Following his term as attorney general, Harmon resumed practice in Cincinnati, but he was never far from the national spotlight. In 1905, he was appointed by President Theodore Roosevelt to head a commission investigating the business practices of the Atchison, Topeka, and Santa Fe Railroad. Harmon helped to trace a million dollars in kickbacks—or rebates, as they were then called—to a railroad traffic manager named Paul Morton. The commission's findings embarrassed the president because Morton had left the railroad to become Roosevelt's secretary of the Navy. Harmon urged prosecution of the responsible railroad officials, but Roosevelt interceded, and charges were never brought. Harmon was disappointed in the president's actions. He believed that individuals were accountable for their activities, even when those activities were carried out on behalf of a corporate entity. Harmon's observation that "guilt is always personal" became a theme in his subsequent political campaigns.
By 1908, Harmon had reasserted himself in the politics of his home state. His reputation as a conservative Democrat made him the logical person to help the Democrats challenge the long-standing Republican control of Ohio state politics.
At the Ohio state Democratic convention of May 1908, Harmon became the nominee of his party. He went on to win the gubernatorial election over a Republican incumbent—even though a Republican presidential candidate, William Howard Taft, carried the state. In his first term as governor, Harmon waged war on corporate graft and corruption and created a state office of business administration.
Harmon won a second term easily—even though former president Roosevelt, still bearing a grudge from the Morton incident, came to Ohio to assist the opposition. In his second term, Harmon remained conservative but began to feel the pressures of the Progressive wave sweeping the nation. This Progressive movement was made up of those who supported more government involvement and oversight in programs aimed at helping ordinary citizens. Bowing to that pressure, his administration supported a number of popular measures, including a federal Income Tax amendment; a law consolidating boards overseeing the state's penal, benevolent, and reformatory institutions; and a corrupt practices act to safeguard against voting violations. Harmon's signature was also attached to a model Workers' Compensation act, a measure for the direct popular election of U.S. senators, and a statute creating a public utility commission.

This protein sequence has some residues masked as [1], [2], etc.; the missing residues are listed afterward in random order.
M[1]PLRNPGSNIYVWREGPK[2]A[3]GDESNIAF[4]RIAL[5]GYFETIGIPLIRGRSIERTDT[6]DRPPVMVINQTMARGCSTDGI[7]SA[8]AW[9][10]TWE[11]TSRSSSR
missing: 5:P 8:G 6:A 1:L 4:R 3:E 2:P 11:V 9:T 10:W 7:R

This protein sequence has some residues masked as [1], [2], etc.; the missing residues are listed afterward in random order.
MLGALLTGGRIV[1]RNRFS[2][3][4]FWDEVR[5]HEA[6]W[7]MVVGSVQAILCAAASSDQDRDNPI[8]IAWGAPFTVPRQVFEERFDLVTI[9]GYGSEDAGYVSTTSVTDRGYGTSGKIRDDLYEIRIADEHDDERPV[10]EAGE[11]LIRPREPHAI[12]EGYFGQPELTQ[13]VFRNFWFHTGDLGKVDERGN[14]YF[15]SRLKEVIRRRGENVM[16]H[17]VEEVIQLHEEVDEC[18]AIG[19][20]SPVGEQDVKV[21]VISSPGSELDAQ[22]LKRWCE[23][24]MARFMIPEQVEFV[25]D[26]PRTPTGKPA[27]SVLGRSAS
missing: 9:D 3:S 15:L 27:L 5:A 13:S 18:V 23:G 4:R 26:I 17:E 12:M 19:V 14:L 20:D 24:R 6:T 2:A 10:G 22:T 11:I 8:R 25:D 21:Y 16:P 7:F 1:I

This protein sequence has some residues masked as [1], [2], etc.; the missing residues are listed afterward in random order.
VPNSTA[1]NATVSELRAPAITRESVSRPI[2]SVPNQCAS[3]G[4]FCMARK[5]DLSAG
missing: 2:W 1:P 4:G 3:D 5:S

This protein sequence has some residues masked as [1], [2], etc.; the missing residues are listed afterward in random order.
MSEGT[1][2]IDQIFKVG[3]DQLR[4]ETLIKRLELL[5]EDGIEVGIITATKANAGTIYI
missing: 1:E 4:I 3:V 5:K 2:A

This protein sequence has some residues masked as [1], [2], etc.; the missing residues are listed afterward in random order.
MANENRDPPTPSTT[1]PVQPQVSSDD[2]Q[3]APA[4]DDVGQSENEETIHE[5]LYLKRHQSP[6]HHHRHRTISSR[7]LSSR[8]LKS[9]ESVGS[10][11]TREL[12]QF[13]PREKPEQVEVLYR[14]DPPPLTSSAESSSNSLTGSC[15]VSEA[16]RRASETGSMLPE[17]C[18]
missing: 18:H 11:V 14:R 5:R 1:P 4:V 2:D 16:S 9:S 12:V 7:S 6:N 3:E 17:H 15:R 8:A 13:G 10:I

In 1912, Harmon decided to seek his party's nomination for president of the United States at the Democratic National Convention in Baltimore. After he declared his opposition to the statewide application of initiative and Referendum in Ohio, many Progressive leaders in his home state doubted his viability as a national candidate. (Initiative is the power of the people to propose bills and laws and to enact or reject them at the polls independent of legislative assembly; referendum is the process of referring constitutional or legislative proposals to the electorate for decision.) William Jennings Bryan, leader of the national Progressive movement, denounced Harmon as a reactionary. Harmon nevertheless went to the national convention assured of support from both Ohio and New York delegates, but he failed to win the nomination.
By throwing his hat into the national ring, Harmon had given up the opportunity to run for a third term as governor of Ohio. The election of James M. Cox as governor later in 1912 marked the end of Harmon's political career.
Harmon returned to Cincinnati, resumed practice, and began teaching at Cincinnati Law School. He was often asked to reconsider his withdrawal from public life, but he firmly declined all opportunities to do so.
"The fundamental principle of international law is the absolute sovereignty of every nation, as against all others, within its own territory."
Harmon died in Cincinnati on February 22, 1927.
Burke, James L. 1973. "Judson Harmon: The Dilemma of a Constructive Conservative." Cincinnati Historical Society Bulletin 31.
Cohen, Jonathan E. "International Law and the Water Politics of the Euphrates." 1991. New York University of International Law and Politics (fall).
Harmon, Judson. Papers. Cincinnati Historical Society.
McCaffrey, Stephen C. 1996. "The Harmon Doctrine One Hundred Years Later: Buried, Not Praised." Natural Resources Journal 36 (fall).